Feeding your 1-year-old
In our home, mealtime can be both a time to reconnect as a family and a time of chaos! Besides actually eating food, it’s a balance of hangry kids, a dog, tired parents, and finding the time to sit down together. Add an active one-year-old into the mix and now food isn’t just on the table; it’s usually all over the high chair, floor, and sometimes my hair!
As a type-A personality, I like to think I can control those sorts of mealtime messes, but to no avail. On top of that, I am often worrying about things like “Is my daughter eating enough variety? Are her eating habits turning into picky eating or is she just a cautious eater today? Is she gaining enough weight? Did she struggle to go #2 today? Is she learning how to use a sippy cup fast enough?” I quickly realized that my stressing over my baby’s eating and cleanliness wasn’t helping anyone. If anything, my baby picked up on how much I dreaded mealtimes and seemed to struggle that much more.
Two small, big-impact changes have helped our family as a whole:
1) My new mantra is “don’t mind the mess!” Although an eyesore, mealtime messes are a normal part of toddler development. I have to remind myself that this stage won’t last forever, and it's actually helpful.
My one-year-old learns so much by handling food! Different textures, colors, temperatures and tastes all help in exposing her to a variety of foods. By allowing these messes (within reason), my one-year-old is learning her own boundaries while hopefully having a healthy foundation with food.
2) Focus on her, not the food. This one is so much easier said than done, but has made a world of a difference. If I’m worried about my baby’s weight gain, of course it’s natural to look at her plate to count how many bites she’s eaten, and maybe even bribe her to take more.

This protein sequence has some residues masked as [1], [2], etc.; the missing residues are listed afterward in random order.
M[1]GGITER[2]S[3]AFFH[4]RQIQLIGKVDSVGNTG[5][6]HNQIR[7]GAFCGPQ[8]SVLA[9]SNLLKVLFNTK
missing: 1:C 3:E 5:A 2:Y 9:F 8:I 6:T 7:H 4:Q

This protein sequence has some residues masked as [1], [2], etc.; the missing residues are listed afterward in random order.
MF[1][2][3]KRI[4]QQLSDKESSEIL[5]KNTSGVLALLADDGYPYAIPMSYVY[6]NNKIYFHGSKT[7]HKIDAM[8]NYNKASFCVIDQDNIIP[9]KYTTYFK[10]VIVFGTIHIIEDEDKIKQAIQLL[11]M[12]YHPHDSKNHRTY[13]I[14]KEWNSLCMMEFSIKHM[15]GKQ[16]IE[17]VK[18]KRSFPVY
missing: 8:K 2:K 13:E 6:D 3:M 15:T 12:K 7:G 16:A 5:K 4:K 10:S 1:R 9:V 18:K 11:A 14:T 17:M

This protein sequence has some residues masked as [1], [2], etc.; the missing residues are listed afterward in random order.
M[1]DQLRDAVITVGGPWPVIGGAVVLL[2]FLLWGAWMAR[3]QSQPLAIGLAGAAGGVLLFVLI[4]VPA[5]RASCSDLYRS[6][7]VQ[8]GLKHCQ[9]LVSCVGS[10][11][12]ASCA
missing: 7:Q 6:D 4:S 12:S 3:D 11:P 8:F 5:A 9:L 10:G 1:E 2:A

Unfortunately, it’s also easy to see how that kind of hyper-focusing on food can promote both over-eating and obsession at mealtimes (leading to picky eating!). Instead, let her choose what to eat when it’s time to eat! Babies will mimic eating behaviors, anything from using cutlery to chewing motions.
By tuning in my attention to my daughter, not the food or the tornado of cleanup after eating, mealtimes are more enjoyable than ever. Even though my baby is still learning to make sounds, chatting at the dinner table with my husband and toddler about our day, something we did, something we’re grateful for, or even just the weather has helped immensely. PSA: Throwing in a little bit of peek-a-boo giggles during mealtime can make messes that much cuter!
I’m a wife and a mom to three - two girls and the sweetest rescue dog, Duke. I love being home with my two girls and finding new ways to stay busy in this pandemic! I believe in the power of consistency; preventing problems is much easier than treating them!
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